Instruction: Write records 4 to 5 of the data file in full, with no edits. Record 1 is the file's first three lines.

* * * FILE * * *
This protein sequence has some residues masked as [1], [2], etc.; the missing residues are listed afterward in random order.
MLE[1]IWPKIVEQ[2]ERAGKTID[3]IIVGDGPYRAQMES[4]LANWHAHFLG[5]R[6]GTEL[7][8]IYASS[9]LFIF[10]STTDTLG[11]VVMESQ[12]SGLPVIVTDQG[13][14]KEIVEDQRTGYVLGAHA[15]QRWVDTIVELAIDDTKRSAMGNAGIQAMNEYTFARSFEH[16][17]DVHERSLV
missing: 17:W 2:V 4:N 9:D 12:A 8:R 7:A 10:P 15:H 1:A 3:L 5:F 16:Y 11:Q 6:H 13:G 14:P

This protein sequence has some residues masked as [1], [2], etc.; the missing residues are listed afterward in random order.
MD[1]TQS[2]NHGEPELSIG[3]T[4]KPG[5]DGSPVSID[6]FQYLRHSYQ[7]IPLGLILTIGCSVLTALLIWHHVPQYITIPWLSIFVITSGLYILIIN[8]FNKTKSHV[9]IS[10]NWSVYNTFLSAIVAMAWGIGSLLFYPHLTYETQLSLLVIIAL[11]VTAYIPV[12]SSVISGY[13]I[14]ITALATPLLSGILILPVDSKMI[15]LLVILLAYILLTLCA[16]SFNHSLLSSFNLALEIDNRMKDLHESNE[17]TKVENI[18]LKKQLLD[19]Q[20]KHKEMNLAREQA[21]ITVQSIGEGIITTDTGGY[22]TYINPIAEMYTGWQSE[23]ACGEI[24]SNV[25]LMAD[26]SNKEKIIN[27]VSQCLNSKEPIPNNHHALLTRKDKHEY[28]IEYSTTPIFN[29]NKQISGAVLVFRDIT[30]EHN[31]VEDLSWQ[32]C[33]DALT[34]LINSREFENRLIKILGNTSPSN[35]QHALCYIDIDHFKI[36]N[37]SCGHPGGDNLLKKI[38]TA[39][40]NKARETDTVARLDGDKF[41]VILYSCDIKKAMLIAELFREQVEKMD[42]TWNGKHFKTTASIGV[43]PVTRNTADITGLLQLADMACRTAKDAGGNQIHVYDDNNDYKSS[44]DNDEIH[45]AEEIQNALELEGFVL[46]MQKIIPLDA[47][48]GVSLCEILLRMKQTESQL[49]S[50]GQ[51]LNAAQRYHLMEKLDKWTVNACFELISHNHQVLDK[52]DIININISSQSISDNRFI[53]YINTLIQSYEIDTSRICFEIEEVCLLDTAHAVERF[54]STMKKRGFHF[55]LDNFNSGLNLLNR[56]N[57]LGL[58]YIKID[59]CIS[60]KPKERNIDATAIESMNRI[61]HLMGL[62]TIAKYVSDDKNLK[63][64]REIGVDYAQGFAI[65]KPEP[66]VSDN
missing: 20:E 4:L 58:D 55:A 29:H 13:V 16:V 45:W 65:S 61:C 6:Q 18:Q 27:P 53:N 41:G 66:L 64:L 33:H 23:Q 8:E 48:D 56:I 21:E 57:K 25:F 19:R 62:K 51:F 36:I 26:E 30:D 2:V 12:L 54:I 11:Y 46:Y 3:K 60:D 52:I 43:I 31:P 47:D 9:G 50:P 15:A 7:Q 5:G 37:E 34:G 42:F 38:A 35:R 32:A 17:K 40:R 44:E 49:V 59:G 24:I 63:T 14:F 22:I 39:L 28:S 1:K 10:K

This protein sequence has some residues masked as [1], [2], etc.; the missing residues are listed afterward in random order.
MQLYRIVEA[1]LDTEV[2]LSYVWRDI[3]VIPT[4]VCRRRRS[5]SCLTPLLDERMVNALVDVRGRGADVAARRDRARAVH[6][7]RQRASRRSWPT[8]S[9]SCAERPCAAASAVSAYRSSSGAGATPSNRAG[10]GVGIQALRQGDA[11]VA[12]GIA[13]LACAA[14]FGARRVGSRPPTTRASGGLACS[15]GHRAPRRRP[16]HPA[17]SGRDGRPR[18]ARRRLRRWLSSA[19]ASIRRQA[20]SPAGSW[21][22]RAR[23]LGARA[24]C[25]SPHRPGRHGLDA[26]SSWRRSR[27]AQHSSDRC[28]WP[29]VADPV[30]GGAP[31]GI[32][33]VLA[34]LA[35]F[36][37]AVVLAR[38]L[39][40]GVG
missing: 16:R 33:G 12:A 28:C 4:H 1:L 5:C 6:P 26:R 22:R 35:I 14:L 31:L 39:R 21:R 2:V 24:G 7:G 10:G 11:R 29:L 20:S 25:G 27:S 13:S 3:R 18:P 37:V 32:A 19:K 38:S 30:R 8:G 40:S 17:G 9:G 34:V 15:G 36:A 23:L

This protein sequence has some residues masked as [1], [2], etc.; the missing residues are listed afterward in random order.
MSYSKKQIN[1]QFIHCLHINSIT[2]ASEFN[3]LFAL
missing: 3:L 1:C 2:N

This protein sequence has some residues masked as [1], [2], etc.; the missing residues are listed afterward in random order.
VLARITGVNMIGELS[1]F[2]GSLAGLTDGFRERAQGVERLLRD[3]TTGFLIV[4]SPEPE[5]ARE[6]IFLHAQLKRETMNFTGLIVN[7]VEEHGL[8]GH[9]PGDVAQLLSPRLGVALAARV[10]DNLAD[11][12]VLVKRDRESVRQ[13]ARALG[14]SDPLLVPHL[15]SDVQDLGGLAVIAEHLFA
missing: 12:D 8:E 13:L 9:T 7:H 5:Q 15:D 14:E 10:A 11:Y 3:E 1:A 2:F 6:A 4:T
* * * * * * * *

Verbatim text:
This protein sequence has some residues masked as [1], [2], etc.; the missing residues are listed afterward in random order.
MSYSKKQIN[1]QFIHCLHINSIT[2]ASEFN[3]LFAL
missing: 3:L 1:C 2:N

This protein sequence has some residues masked as [1], [2], etc.; the missing residues are listed afterward in random order.
VLARITGVNMIGELS[1]F[2]GSLAGLTDGFRERAQGVERLLRD[3]TTGFLIV[4]SPEPE[5]ARE[6]IFLHAQLKRETMNFTGLIVN[7]VEEHGL[8]GH[9]PGDVAQLLSPRLGVALAARV[10]DNLAD[11][12]VLVKRDRESVRQ[13]ARALG[14]SDPLLVPHL[15]SDVQDLGGLAVIAEHLFA
missing: 12:D 8:E 13:L 9:T 7:H 5:Q 15:D 14:E 10:A 11:Y 3:E 1:A 2:F 6:A 4:T